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Hundreds of dead fish and a four day delay: Beetaloo fish kill exposes inability of NT Government to respond to environmental incidents

The Northern Territory Government regulator's ability to respond to environmental disasters is in doubt after it took four days for NT officers to respond to a mass fish kill downstream of numerous fracking sites during recent flooding events.

Northern Territory EPA staff were notified of hundreds of small, dead and dying fish at Newcastle Creek at Marlinja on January 15, however they didn’t attend the site until January 19. Images and videos are available here.

By the time Northern Territory officers arrived on the scene, a significant flood event was underway, and it's understood all dead fish had been washed downstream. 

However it is understood the Federal Government was able to establish a disease investigation, samples were collected, with analysis now underway.

Early results (available here) have indicated the presence of heavy metals in water samples taken within the first 48 hours. These are at levels that may cause fish distress. While there are many possible sources, heavy metals being brought to the surface by fracking operations has always been a concern to people in the region.

Images and videos from the scene show the fish with red lesions on their bodies. The event does not appear typical of a lack of oxygen event that sometimes occurs with first big rains as there were no fish gasping at the surface for air, and small fish species were dying in larger numbers than large fish. 

Mr Dixon, 57, has lived at Marlinja all his life, and said he had never seen anything like the fish kill.

“I’ve never come across that kind of thing happening on Country, in this creek,” he said.

“Other family members found it and when I went down there I was shocked. It’s sad. It’s an emotional thing, a spiritual thing, we live on Country because we want to protect Country. 

“For thousands of years my ancestors lived here. That creek was our main source of water food - we ate kangaroo and turkey too, but that creek is where we got our fish and freshwater mussels from. That’s how my ancestors survived here for thousands of years.

“The first thing it makes you think of is, did fracking cause this? We’re not 100% sure, but seeing it, and knowing fracking is happening upstream, our community members are worried about it.”

Katherine Veterinarian and Protect Big Rivers spokesperson Dr Samantha Phelan said the delay in the NT Government response was unacceptable.

After calling the NT Environment Protection Authority to report the incident, she was transferred to an outsourced hotline in Melbourne rather than being able to contact the Department of Infrastructure, Tourism and Trade directly.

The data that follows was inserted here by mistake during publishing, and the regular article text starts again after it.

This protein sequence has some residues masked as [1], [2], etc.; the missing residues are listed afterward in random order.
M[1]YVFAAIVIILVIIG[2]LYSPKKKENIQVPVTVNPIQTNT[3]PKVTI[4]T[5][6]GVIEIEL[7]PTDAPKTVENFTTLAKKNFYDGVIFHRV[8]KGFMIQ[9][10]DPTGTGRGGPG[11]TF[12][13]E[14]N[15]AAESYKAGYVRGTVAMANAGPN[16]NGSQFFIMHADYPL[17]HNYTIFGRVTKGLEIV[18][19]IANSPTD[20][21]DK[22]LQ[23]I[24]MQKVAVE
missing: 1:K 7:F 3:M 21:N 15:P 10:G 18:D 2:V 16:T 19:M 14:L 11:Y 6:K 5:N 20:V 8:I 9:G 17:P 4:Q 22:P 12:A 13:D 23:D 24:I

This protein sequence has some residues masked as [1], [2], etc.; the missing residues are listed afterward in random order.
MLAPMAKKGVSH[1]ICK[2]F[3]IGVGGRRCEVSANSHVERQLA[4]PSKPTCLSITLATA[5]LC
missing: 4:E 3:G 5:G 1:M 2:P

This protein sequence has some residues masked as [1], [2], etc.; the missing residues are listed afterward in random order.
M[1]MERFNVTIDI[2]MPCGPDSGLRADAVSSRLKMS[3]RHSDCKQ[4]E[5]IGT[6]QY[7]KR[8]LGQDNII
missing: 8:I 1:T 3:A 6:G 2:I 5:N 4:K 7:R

This process effectively wasted a critical 48 hours of disease investigation. 

“This unacceptable delay shows the NT Government hasn’t got a hope in hell of responding if and when fracking causes an environmental catastrophe in a remote part of the Territory,” she said.

“There’s clearly insufficient monitoring, particularly prior to and during big floods that regularly occur during the wet. This is when the risk of water contamination from fracking is high, and it is also when many government workers are interstate on holidays. 

“The cause of this fish kill is still under investigation. But what we do know is that the NT government is allowing fracking companies to operate through the wet season. This is an area prone to massive flood events. 

“Companies are permitted to store toxic drill waste and waste water through the wet in open ponds in direct contravention with the recommendations in the Pepper scientific fracking inquiry. This risks polluting our much loved rivers and underground aquifers. 

“With the announcement of 15 new exploration and appraisal wells by Tamboran Resources and a similar number from Empire expected in the near future, we are now at a point where the cumulative impacts warned about in the scientific inquiry may start to be seen. 

“It’s clear the NT doesn’t have a regulatory regime that can stand up to this test.”


Spills, leaking wastewater from holding pond liners, flooding and overflow of ponds during heavy rain and other accidents and disposal of inadequately treated wastewater onto the ground or into creeks and other water bodies all threaten surface water and surrounding soil” according to a review of scientific literature published by Haswell, M., Hegedus, J., Shearman, D. (2023). The risks of oil and gas development for human health and wellbeing: A synthesis of evidence and implications for Australia (p. 37). 

Tamboran Resources was fined for using untreated wastewater upstream of this site, to suppress dust at its Maverick 1 site in 2022, ahead of big rains. Whistle-blower contractors later revealed they were told to spray drill rig water despite Tamboran knowing the fluid was contaminated. In the same year a bund wall broke during flooding, spilling sediment and potentially toxic chemicals down towards Newcastle Creek. Investigations were also launched for what appeared to be the pumping of contaminated water into a cattle breeding paddock last year. 

The Northern Territory Government is assessing a 3,600-page Environmental Management Plan from Tamboran Resources, lodged during the Christmas period, to drill and frack 15 new gas wells, clear 145 hectares, and store 34 million litres of wastewater on site. If approved, the wells would be drilled just north of Newcastle Waters.

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